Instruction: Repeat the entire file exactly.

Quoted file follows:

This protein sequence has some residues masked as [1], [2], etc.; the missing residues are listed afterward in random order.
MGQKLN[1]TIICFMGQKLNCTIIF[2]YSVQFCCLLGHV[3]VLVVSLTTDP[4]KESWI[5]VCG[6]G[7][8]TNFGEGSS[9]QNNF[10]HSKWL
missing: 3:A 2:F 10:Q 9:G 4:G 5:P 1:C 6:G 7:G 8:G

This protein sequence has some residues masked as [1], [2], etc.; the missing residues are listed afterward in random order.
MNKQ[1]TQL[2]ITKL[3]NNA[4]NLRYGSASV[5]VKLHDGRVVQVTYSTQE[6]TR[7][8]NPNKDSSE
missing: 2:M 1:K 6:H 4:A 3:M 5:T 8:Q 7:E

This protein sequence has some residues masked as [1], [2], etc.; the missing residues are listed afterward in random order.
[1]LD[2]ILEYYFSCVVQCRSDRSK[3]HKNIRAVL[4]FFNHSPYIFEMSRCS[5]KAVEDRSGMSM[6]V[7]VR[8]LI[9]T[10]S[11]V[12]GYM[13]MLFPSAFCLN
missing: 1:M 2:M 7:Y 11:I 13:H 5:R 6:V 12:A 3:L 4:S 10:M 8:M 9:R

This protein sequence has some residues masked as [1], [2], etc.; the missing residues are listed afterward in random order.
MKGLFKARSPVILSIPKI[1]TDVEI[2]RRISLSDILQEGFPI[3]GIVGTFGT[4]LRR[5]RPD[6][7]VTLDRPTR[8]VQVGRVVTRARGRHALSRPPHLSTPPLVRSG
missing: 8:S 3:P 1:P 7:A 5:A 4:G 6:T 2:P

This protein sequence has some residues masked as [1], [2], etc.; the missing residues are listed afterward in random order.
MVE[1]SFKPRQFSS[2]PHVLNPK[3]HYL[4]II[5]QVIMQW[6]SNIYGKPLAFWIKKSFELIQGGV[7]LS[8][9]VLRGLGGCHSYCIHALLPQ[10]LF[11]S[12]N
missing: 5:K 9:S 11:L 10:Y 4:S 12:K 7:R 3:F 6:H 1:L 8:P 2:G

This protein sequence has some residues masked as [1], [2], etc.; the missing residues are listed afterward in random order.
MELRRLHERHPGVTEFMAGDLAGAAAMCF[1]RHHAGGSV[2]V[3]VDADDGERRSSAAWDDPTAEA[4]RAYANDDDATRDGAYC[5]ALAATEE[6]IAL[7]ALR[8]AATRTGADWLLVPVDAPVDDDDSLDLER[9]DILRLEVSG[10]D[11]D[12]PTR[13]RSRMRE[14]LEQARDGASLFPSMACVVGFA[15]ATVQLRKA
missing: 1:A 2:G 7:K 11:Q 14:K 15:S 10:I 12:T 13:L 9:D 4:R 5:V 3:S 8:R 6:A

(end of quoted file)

This protein sequence has some residues masked as [1], [2], etc.; the missing residues are listed afterward in random order.
MGQKLN[1]TIICFMGQKLNCTIIF[2]YSVQFCCLLGHV[3]VLVVSLTTDP[4]KESWI[5]VCG[6]G[7][8]TNFGEGSS[9]QNNF[10]HSKWL
missing: 3:A 2:F 10:Q 9:G 4:G 5:P 1:C 6:G 7:G 8:G

This protein sequence has some residues masked as [1], [2], etc.; the missing residues are listed afterward in random order.
MNKQ[1]TQL[2]ITKL[3]NNA[4]NLRYGSASV[5]VKLHDGRVVQVTYSTQE[6]TR[7][8]NPNKDSSE
missing: 2:M 1:K 6:H 4:A 3:M 5:T 8:Q 7:E

This protein sequence has some residues masked as [1], [2], etc.; the missing residues are listed afterward in random order.
[1]LD[2]ILEYYFSCVVQCRSDRSK[3]HKNIRAVL[4]FFNHSPYIFEMSRCS[5]KAVEDRSGMSM[6]V[7]VR[8]LI[9]T[10]S[11]V[12]GYM[13]MLFPSAFCLN
missing: 1:M 2:M 7:Y 11:I 13:H 5:R 6:V 12:A 3:L 4:S 10:M 8:M 9:R

This protein sequence has some residues masked as [1], [2], etc.; the missing residues are listed afterward in random order.
MKGLFKARSPVILSIPKI[1]TDVEI[2]RRISLSDILQEGFPI[3]GIVGTFGT[4]LRR[5]RPD[6][7]VTLDRPTR[8]VQVGRVVTRARGRHALSRPPHLSTPPLVRSG
missing: 8:S 3:P 1:P 7:A 5:A 4:G 6:T 2:P

This protein sequence has some residues masked as [1], [2], etc.; the missing residues are listed afterward in random order.
MVE[1]SFKPRQFSS[2]PHVLNPK[3]HYL[4]II[5]QVIMQW[6]SNIYGKPLAFWIKKSFELIQGGV[7]LS[8][9]VLRGLGGCHSYCIHALLPQ[10]LF[11]S[12]N
missing: 5:K 9:S 11:L 10:Y 4:S 12:K 7:R 3:F 6:H 1:L 8:P 2:G

This protein sequence has some residues masked as [1], [2], etc.; the missing residues are listed afterward in random order.
MELRRLHERHPGVTEFMAGDLAGAAAMCF[1]RHHAGGSV[2]V[3]VDADDGERRSSAAWDDPTAEA[4]RAYANDDDATRDGAYC[5]ALAATEE[6]IAL[7]ALR[8]AATRTGADWLLVPVDAPVDDDDSLDLER[9]DILRLEVSG[10]D[11]D[12]PTR[13]RSRMRE[14]LEQARDGASLFPSMACVVGFA[15]ATVQLRKA
missing: 1:A 2:G 7:K 11:Q 14:K 15:S 10:I 12:T 13:L 9:D 4:R 5:V 3:S 8:R 6:A